Treat your password like your toothbrush, don’t let anyone else use it and change it every six months. (Clifford Stoll)
What does this mean for you? Well if you’re the type of person who tends to reuse your password across multiple web sites today’s the day to get out there and start changing that password and breaking that habit. Criminals may well already have your email address and common password, they may also have the answers to your security questions, which also tend to get reused.
It is never a good idea to use the same password across multiple web sites, so try to have a unique one for every site you use. While this may sound complex and impossible to remember there is simple process to achieving this.
First, what NOT to do
– Do not use a word from a dictionary
– Do not use names, dates of birth, ages, telephone numbers, pet’s names, football teams or anything related to you.
– Do not use the same password for multiple different purposes.
– Do not share you passwords with anyone else, ever.
Brute forcing tools use dictionary attacks and hybrid dictionary attacks (where dictionary words are automatically modified using the common number/special character substitutions). So it is not sufficient to take a dictionary word and just change a few letters to numbers (Password into P455w0rd! for example) these sorts of password can be cracked in a matter of minutes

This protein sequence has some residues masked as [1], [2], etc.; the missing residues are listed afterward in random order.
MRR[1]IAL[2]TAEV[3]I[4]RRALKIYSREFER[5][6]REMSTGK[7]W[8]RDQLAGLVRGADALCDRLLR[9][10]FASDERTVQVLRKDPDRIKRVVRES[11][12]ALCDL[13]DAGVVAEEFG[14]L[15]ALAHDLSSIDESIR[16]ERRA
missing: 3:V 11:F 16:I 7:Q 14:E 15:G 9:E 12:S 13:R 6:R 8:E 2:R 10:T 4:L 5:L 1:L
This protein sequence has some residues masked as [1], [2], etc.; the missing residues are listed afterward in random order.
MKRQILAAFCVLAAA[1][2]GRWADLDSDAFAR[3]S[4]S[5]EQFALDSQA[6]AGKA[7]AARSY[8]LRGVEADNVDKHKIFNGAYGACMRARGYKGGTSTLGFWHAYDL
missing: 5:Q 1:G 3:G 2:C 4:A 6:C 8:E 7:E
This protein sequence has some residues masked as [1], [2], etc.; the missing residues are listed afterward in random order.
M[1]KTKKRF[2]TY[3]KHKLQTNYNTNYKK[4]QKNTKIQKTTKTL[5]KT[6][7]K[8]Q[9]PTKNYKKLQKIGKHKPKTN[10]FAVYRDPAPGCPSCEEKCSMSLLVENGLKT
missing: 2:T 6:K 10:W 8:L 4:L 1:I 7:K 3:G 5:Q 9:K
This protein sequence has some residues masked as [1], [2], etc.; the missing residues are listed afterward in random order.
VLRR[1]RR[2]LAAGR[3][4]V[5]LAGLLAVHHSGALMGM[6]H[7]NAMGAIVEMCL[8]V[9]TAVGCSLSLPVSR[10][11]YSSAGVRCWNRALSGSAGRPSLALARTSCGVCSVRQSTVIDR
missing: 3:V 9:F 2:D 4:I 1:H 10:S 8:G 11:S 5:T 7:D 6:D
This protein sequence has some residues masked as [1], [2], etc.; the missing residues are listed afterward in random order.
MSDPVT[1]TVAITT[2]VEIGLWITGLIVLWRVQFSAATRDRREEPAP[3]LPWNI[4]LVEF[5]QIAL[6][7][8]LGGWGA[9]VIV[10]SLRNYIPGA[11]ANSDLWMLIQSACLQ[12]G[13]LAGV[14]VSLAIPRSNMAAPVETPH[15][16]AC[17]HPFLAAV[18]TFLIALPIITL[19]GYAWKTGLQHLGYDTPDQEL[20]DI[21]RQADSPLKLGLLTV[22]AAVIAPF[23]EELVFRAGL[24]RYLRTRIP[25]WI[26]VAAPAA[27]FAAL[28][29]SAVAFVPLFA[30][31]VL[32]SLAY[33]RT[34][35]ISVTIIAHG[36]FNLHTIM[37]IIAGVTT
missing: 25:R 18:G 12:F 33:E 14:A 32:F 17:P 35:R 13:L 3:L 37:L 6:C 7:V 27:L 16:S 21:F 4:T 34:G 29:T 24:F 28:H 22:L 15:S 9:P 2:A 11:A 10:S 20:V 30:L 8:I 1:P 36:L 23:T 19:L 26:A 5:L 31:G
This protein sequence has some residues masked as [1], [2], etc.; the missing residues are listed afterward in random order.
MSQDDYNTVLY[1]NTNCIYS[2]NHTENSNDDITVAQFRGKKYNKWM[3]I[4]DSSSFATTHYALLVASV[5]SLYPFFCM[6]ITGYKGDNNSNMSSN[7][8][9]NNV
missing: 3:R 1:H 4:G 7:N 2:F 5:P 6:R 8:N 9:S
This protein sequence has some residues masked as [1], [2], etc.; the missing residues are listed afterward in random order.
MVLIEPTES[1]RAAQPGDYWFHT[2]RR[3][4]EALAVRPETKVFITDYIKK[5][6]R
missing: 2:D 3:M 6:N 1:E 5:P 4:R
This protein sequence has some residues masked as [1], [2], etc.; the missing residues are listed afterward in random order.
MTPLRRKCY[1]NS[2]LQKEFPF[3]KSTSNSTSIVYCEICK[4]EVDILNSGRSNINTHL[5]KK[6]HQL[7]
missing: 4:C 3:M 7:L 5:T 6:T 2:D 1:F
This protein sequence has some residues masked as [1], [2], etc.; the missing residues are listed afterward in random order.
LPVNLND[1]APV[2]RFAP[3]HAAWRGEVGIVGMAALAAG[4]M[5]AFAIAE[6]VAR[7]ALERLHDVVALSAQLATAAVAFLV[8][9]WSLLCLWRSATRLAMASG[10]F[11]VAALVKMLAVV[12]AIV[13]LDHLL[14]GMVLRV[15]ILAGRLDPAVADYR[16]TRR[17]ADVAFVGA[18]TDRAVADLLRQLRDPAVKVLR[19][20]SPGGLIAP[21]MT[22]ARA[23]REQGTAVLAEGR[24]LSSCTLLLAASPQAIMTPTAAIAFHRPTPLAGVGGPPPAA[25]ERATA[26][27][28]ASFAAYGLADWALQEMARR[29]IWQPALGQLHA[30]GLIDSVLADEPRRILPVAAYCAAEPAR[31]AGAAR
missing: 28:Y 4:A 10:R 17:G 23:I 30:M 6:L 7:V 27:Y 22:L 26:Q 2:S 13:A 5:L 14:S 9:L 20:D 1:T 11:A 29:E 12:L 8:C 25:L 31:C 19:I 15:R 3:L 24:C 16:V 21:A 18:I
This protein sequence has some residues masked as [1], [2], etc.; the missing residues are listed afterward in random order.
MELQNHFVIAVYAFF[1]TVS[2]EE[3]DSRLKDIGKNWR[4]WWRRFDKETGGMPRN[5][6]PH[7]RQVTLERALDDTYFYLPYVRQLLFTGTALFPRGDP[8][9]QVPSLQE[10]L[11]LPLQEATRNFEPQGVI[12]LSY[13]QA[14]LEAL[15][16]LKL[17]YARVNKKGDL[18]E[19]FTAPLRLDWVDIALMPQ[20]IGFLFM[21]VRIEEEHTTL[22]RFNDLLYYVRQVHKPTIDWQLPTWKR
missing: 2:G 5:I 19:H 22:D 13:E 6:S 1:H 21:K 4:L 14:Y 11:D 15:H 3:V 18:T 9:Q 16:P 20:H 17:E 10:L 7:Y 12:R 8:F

Here’s how you do it.
1- Think of a phrase you can easily remember, for example:
“Mötley Crüe and Adam and the Ants were the soundtrack of my youth.”
2- Take the initial letter of each of those words:
This will be the basis of the password, but we now need to make sure we use upper and lower case characters, numbers and “special characters” like !£$&+ for example, let’s change cases first:
Now change some of those letters for numbers, maybe the letter O to a zero
Now add the special characters, I’ll change the “and” into + and &
As a special point of interest, a great character to include in passwords (if you have a UK keyboard) is the £ symbol, as it is overlooked by many of the mainstream password brute forcing tools, so maybe we could end up with:
Now you have a secure password, you need to devise a way to differentiate it for each site you use. For example you could put the first and last letters of the web site name at the beginning and end of your complex password, making it unique yet easy to remember
As for those security or password reset questions, this is also one of the most common ways to break into an account. If you are asked to provide answers to “Security questions” consider whether the answers are really secure. Secure means that you are the only person who can answer the question. If the possibility exists to create your own questions, use it. If you are obliged to answer more standard questions such as “First school” or “First pet” remember the answer doesn’t have to be the truth, it only has to be something you can remember!
Guess, I’d better go and change my passwords…